Page last updated at 17:18 GMT, Thursday, 27 August 2009 18:18 UK

Population growth at 47-year high

Crowds of people
The UK population is now growing by 0.7% every year

The UK population grew by 408,000 in 2008 - the biggest increase for almost 50 years, according to the Office for National Statistics.

The total number of people passed 61m for the first time, with changes in birth and death rates now a bigger cause of growth than immigration.

The numbers of people arriving minus those leaving actually fell by 44%.

Minister Phil Woolas said migrants were coming for short periods, contributing to the economy and then going home.

The UK population grew more in 2008 than at any time since 1962, when it rose by 484,000.

Latest ONS figures also show:

  • There are now a record 1.3 million people aged over 85, making up 2% of the total
  • There were 791,000 babies born in 2008, an increase of 33,000 on 2007
  • Half of that increase were to women born overseas, but living in the UK
  • The population is now growing by 0.7% a year, more than double the rate in the 1990s and three times the level of the 1980s.


Overall, 118,000 more people arrived in the UK than left in 2008 - the lowest level since EU enlargement.

Mr Woolas said this fall in net migration was proof that "only those that Britain needs can come" into the country.


"Britain's borders are stronger than ever before. Our border controls in northern France are stopping record numbers of migrants reaching our shores - 28,000 in 2008," he said.

"The British people can be confident that immigration is under control."

But opposition parties disagreed. The Liberal Democrats called the immigration system "shambolic," saying the true number of new arrivals could be much higher because of "the continuing lack of control over our borders".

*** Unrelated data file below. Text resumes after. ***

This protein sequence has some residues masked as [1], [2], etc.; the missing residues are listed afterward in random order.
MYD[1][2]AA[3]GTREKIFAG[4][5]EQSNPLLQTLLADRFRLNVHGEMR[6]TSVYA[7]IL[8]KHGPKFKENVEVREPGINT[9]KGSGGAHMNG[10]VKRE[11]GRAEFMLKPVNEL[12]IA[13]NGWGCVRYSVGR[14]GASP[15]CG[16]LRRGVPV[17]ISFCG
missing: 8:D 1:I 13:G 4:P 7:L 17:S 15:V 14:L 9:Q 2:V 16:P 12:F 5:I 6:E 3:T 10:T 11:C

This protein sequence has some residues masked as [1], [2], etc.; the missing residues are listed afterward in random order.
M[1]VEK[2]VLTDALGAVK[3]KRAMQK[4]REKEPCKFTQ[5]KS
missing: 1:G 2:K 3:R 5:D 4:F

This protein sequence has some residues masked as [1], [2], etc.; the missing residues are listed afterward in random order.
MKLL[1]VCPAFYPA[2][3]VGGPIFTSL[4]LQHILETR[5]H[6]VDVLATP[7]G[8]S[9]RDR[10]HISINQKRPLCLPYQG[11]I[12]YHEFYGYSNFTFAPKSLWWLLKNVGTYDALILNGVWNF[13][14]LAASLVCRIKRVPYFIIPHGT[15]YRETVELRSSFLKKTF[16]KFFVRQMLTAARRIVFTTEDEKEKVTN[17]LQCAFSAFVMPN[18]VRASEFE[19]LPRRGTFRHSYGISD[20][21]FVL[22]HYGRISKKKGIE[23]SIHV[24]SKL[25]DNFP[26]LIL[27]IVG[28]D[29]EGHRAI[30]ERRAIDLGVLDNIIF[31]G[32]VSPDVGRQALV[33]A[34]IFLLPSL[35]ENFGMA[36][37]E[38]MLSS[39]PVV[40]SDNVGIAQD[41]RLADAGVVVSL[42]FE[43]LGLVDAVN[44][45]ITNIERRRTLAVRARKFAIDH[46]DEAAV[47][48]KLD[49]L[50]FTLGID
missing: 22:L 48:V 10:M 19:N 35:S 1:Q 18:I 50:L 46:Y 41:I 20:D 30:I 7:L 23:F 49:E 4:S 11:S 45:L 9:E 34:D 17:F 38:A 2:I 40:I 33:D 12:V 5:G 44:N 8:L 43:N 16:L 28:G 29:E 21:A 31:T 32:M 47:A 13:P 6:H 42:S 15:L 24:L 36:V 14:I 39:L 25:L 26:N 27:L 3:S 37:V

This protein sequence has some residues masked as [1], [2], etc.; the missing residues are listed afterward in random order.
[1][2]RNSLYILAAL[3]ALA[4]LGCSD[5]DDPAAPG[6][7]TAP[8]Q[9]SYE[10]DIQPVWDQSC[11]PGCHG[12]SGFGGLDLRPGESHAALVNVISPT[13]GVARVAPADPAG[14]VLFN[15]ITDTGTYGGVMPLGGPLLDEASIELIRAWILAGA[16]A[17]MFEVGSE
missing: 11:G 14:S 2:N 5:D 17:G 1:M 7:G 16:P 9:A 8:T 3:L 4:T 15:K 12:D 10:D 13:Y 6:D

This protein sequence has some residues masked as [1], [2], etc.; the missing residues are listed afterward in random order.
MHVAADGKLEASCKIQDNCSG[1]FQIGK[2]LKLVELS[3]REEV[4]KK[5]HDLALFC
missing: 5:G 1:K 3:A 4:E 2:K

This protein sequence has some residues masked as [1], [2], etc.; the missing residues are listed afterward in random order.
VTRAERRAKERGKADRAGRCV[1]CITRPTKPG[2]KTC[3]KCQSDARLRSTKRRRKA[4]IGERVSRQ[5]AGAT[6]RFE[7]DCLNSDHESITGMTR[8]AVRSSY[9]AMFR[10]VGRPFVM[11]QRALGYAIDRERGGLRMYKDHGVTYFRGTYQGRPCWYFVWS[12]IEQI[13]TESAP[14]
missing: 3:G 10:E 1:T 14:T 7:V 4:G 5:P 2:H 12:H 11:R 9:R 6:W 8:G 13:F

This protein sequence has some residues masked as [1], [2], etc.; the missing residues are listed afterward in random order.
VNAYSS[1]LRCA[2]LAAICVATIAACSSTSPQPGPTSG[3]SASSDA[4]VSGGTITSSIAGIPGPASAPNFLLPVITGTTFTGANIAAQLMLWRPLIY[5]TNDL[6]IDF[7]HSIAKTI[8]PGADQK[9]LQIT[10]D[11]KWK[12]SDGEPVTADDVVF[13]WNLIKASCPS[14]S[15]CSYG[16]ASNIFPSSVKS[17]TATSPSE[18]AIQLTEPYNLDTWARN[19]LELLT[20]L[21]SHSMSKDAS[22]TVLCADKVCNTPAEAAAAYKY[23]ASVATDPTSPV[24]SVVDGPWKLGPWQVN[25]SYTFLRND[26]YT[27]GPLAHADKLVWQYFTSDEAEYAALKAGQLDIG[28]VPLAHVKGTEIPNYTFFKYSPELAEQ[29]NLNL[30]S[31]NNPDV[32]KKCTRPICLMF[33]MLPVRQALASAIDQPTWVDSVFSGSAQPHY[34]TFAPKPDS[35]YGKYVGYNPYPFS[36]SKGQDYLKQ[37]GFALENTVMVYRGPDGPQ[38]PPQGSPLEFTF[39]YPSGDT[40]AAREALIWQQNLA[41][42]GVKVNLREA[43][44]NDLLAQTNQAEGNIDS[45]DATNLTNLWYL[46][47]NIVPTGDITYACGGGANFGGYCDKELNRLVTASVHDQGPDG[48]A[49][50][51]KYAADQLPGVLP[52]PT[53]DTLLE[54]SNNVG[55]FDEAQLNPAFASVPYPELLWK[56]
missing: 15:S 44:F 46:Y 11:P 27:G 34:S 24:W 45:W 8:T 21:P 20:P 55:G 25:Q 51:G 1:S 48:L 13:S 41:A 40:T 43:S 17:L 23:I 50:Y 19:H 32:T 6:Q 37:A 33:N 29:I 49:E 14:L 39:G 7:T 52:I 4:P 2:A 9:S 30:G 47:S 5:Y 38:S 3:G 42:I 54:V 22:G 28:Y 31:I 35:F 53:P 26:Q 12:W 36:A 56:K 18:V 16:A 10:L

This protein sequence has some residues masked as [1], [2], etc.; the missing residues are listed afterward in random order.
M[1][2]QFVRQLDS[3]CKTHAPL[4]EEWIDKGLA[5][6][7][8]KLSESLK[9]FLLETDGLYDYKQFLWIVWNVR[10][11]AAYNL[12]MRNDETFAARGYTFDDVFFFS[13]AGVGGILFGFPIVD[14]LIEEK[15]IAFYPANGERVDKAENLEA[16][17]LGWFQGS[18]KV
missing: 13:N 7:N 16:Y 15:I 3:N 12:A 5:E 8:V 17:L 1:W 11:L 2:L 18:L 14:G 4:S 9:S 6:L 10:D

Shadow immigration minister Damian Green said: "This puts added pressure on housing and transport, and shows that there is still no proper control over immigration numbers."

Campaign group MigrationWatch UK also dismissed Mr Woolas' claims.

"It is the usual government spin to claim these numbers as a success for immigration policy despite the fact that foreign immigration is virtually unchanged at about half a million a year," chairman Sir Andrew Green told the BBC.

"What has really happened is that EU citizens have voted with their feet - the number leaving has doubled in the face of the deep recession in Britain."

Sir Andrew also said the government's points-based system to control non-EU immigration had so far "had very little effect".


Tim Finch from the left-leaning think tank, the Institute for Public Policy Research, said migration tended to work in cycles.

The need for firm measures on immigration is unchanged
Labour MP Frank Field and Tory Nicholas Soames

"It is now declining sharply - almost certainly because of a combination of the economic downturn, the short term nature of much migration from new EU countries, and the impact of stronger controls put in place by the government," he said.

"There has been a lot of irresponsible scaremongering about immigration in recent years which was based on the false assumption that high migration was inevitable for years to come."

But Labour MP Frank Field and Tory Nicholas Soames, members the Cross Party Group on Balanced Migration, issued a joint statement saying the fall in net migration may well be temporary.

"Even at the present level of immigration, we are still on target for the UK's population to exceed 70 million within 25 years," they said.

"There are no laurels to rest on. The need for firm measures on immigration is unchanged. The public clearly understand this."

Donna Covey from the Refugee Council said the government had to keep the door open to genuine asylum seekers.

"We must make sure that the focus on strengthening Britain's borders does not prevent people fleeing for their lives from getting to safety here in the UK," she said.

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